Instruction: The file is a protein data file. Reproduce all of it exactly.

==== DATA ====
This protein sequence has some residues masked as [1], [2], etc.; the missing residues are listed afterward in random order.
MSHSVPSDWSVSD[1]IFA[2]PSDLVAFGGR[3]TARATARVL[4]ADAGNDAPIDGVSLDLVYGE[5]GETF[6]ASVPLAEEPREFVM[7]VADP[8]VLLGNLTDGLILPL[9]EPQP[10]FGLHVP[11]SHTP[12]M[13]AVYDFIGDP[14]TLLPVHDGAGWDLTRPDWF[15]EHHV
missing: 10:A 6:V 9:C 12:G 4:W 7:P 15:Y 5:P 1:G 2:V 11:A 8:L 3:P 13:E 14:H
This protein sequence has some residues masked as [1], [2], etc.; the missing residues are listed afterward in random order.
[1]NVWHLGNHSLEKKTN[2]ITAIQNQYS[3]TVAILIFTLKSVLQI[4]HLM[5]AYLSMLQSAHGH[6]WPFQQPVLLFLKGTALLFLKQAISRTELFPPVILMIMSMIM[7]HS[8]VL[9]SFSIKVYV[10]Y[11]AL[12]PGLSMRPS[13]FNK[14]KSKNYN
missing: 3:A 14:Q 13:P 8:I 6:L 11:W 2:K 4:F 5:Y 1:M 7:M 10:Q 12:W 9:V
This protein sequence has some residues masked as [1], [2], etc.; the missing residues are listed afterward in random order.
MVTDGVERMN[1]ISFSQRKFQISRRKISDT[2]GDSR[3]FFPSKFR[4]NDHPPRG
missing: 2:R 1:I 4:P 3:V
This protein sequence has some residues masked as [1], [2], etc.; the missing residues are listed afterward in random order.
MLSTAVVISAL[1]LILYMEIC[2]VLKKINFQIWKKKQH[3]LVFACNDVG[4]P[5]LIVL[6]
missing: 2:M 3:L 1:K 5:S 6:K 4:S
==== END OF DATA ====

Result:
This protein sequence has some residues masked as [1], [2], etc.; the missing residues are listed afterward in random order.
MSHSVPSDWSVSD[1]IFA[2]PSDLVAFGGR[3]TARATARVL[4]ADAGNDAPIDGVSLDLVYGE[5]GETF[6]ASVPLAEEPREFVM[7]VADP[8]VLLGNLTDGLILPL[9]EPQP[10]FGLHVP[11]SHTP[12]M[13]AVYDFIGDP[14]TLLPVHDGAGWDLTRPDWF[15]EHHV
missing: 10:A 6:V 9:C 12:G 4:W 7:P 15:Y 5:P 1:G 2:V 11:A 8:L 3:P 13:E 14:H
This protein sequence has some residues masked as [1], [2], etc.; the missing residues are listed afterward in random order.
[1]NVWHLGNHSLEKKTN[2]ITAIQNQYS[3]TVAILIFTLKSVLQI[4]HLM[5]AYLSMLQSAHGH[6]WPFQQPVLLFLKGTALLFLKQAISRTELFPPVILMIMSMIM[7]HS[8]VL[9]SFSIKVYV[10]Y[11]AL[12]PGLSMRPS[13]FNK[14]KSKNYN
missing: 3:A 14:Q 13:P 8:I 6:L 11:W 2:K 4:F 5:Y 1:M 7:M 10:Q 12:W 9:V
This protein sequence has some residues masked as [1], [2], etc.; the missing residues are listed afterward in random order.
MVTDGVERMN[1]ISFSQRKFQISRRKISDT[2]GDSR[3]FFPSKFR[4]NDHPPRG
missing: 2:R 1:I 4:P 3:V
This protein sequence has some residues masked as [1], [2], etc.; the missing residues are listed afterward in random order.
MLSTAVVISAL[1]LILYMEIC[2]VLKKINFQIWKKKQH[3]LVFACNDVG[4]P[5]LIVL[6]
missing: 2:M 3:L 1:K 5:S 6:K 4:S